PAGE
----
OPINION: Make sure you have an exit strategy from your business
JOHANNESBURG - Whether you’re running a successful business or you’re an aspiring entrepreneur, it’s essential to create a solid exit strategy early on.
This may sound pessimistic, but here’s the harsh reality: 70percent of all businesses crash and burn within 10 years. Therefore, selling the business before you collapse, or at least mapping out your next move, is a wise and safe plan of action.
A leader must know when it’s time to exit.
I was working in our family business for 20 years. My daughter, Amy, was slated to take over. However, to my surprise, Amy decided to become a teacher instead.
Yes, there are risks to generational succession: it only works 30percent of the time. Sixty percent of the wealth is lost in the next generation and passing the family’s most valuable asset to the next generation is a risky bet.
Suddenly, I needed a new plan for my future. I then established a talented board of directors made up of independent outsiders with objective views on the company’s prospects. My directors encouraged me to keep my business in a state of readiness to sell.
After my daughter opted out, I successfully sold the company. It was 10 times larger than it was when I became chief executive. The wealth generated from the sale has supported four generations of my family for nearly 25 years.
I’ve witnessed the vaporisation of wealth in businesses large and small far too often. It’s imperative that you’re constantly prepared to sell. Buyers follow a disciplined process when making acquisitions; a process that most sellers don’t understand.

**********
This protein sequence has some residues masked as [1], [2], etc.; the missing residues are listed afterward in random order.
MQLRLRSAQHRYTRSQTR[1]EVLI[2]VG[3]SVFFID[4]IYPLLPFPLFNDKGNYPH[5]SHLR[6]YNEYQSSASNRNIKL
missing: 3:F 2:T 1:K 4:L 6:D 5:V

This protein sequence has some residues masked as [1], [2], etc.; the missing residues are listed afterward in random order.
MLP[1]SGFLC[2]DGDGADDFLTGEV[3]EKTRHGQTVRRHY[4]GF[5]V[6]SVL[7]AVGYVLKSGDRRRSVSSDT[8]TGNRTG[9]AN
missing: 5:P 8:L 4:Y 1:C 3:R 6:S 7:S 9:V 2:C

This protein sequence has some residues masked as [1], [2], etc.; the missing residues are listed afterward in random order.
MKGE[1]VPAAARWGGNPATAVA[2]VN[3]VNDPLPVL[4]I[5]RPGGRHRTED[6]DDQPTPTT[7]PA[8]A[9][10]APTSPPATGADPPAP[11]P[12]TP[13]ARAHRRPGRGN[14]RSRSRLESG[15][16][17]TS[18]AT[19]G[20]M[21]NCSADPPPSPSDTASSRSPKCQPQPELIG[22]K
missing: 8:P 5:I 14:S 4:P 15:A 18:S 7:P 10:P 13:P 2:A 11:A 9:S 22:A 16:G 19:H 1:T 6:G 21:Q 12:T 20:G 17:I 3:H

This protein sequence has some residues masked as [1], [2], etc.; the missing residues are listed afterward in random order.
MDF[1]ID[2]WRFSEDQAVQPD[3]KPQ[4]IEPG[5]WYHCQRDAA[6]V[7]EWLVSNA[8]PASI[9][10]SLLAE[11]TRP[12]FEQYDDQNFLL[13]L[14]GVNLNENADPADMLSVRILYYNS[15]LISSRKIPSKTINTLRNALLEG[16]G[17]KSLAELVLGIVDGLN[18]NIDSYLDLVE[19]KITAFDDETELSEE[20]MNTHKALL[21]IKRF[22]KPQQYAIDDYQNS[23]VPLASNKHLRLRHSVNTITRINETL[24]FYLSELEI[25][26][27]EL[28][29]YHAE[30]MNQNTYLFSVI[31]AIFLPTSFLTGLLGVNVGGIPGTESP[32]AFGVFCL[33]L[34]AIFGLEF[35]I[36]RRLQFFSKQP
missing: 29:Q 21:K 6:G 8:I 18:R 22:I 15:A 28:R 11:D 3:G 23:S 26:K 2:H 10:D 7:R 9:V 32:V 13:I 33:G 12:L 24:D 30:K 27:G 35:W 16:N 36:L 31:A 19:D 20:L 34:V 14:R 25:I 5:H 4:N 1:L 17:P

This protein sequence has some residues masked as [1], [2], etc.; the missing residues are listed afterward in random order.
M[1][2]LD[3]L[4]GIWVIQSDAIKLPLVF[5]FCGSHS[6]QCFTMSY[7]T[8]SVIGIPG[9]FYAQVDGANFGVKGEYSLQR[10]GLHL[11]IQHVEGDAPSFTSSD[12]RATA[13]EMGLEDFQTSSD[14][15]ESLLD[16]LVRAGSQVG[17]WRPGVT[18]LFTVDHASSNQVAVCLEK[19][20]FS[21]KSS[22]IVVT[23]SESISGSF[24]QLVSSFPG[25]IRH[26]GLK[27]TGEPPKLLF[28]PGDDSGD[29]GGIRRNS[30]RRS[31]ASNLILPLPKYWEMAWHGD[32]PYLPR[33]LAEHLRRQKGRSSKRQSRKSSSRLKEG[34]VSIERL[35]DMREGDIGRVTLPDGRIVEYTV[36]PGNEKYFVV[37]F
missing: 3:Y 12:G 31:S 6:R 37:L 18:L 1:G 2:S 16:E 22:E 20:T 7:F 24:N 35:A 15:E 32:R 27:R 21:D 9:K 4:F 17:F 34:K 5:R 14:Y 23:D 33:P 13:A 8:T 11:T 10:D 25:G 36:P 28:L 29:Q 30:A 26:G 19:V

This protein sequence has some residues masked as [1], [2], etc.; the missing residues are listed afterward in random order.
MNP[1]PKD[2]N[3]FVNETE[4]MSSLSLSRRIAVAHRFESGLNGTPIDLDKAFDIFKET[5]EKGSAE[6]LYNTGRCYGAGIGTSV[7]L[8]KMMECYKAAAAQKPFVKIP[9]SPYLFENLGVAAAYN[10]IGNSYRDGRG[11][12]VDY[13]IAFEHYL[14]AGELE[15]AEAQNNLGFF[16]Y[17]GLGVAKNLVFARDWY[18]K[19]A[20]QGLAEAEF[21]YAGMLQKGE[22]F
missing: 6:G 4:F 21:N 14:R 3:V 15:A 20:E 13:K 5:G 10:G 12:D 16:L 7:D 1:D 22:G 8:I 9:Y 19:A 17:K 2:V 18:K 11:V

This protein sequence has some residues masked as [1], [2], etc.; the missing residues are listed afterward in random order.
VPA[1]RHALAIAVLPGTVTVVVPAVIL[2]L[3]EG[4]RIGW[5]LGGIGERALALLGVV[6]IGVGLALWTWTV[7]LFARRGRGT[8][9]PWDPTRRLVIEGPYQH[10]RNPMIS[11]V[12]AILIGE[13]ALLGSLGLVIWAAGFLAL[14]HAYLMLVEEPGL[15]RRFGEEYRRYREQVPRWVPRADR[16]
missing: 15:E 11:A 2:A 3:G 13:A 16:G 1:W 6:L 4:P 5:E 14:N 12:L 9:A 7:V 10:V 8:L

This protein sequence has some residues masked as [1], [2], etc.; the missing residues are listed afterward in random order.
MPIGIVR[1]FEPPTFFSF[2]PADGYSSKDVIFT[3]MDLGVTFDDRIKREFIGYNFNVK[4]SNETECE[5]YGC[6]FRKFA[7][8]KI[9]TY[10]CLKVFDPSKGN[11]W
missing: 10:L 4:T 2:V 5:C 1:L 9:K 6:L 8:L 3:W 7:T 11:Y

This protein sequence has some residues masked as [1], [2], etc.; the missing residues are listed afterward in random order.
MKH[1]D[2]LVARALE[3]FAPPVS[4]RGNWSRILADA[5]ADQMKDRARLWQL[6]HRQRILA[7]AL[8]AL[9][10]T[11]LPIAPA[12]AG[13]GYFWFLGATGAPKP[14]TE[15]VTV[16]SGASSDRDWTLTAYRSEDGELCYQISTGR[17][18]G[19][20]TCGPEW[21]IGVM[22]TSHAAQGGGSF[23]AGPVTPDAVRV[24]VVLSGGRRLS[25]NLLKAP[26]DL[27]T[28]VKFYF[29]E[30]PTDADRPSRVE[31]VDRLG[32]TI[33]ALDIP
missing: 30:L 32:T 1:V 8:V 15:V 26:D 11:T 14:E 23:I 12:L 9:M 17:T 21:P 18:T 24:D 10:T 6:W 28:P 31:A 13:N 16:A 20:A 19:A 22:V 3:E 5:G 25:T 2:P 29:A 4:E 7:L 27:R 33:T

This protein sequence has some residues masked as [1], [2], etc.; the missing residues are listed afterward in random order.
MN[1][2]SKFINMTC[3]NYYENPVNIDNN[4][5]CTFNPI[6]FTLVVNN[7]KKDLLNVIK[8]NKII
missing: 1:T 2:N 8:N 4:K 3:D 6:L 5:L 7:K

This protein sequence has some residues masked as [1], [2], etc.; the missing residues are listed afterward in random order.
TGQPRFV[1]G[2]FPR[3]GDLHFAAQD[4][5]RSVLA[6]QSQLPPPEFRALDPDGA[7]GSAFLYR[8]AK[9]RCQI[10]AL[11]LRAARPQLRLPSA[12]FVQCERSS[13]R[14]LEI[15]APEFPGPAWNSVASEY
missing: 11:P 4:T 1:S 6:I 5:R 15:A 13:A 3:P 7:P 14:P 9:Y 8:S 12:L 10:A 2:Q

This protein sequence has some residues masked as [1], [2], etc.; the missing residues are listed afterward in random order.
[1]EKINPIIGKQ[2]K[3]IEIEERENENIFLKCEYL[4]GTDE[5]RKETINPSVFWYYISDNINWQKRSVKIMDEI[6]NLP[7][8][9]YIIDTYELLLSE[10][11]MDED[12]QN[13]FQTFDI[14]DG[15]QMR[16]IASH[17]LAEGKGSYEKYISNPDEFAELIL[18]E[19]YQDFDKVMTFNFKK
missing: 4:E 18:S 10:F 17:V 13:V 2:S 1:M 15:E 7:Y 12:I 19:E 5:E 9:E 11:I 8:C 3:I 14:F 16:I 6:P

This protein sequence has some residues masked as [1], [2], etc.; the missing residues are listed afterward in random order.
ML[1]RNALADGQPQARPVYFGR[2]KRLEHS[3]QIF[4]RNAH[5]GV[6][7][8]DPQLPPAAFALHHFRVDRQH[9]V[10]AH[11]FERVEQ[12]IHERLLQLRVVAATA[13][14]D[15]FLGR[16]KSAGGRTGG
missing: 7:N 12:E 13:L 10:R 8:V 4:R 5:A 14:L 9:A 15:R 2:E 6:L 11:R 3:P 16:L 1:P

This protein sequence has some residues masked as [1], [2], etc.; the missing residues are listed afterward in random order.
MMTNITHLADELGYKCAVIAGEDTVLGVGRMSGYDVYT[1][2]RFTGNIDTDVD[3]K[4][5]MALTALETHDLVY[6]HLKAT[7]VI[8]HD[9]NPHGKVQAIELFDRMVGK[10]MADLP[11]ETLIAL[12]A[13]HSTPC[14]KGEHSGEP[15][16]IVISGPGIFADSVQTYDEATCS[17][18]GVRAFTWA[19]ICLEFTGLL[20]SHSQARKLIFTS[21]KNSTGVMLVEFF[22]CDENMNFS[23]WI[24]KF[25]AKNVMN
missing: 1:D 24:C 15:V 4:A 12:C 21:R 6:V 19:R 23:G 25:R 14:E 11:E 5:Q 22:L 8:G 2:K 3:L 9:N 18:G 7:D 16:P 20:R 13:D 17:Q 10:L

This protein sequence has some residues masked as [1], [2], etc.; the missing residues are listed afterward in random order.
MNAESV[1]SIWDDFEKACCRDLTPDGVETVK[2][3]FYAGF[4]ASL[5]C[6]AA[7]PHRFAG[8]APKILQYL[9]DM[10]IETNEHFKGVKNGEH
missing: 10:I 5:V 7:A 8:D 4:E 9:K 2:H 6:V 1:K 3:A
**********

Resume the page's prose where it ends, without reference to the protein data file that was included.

Selling a company is an art, filled with nuances and subtleties. My four-stage process fits companies of all sizes for all business leaders. The financial reality is simple: companies that follow disciplined methods have a better chance to succeed. Those which don’t are less likely to have the best result.
- Exploration: Familiarise yourself with the process and prepare for the heavy lifting ahead.
- Decision-making: Weigh all the pros and cons of selling the business. The overarching consideration is how much cash you will receive for your company at closing.
- Execution: Once the sale is executed, the process must be carried out diligently to avoid costly mistakes.
It’s easier to lose a fortune than it is to make one. Sellers have spent their careers as operators, rather than as stewards of liquid financial assets. Be patient with your “new” liquidity. Before making any financial commitments, interview conservative wealth managers to learn about strategies for keeping up with inflation while preserving and protecting your assets.
Even if you feel irrelevant, don’t do anything for several months. Relax, take advantage of a life without pressure and schedules; it has been well earned. Then, begin thinking about the next chapter of your life. Too many people try to do too many things too quickly. Make considered decisions about how you want to spend your time and how to spend your money. You never want to run out of money either. This process will guide you through what is likely to be the biggest deal in your life.
Jonathan Pellegrin is the former chairperson and chief executive of Johnson Hill Press, and author of The Art of Selling the Family Business.
- PERSONAL FINANCE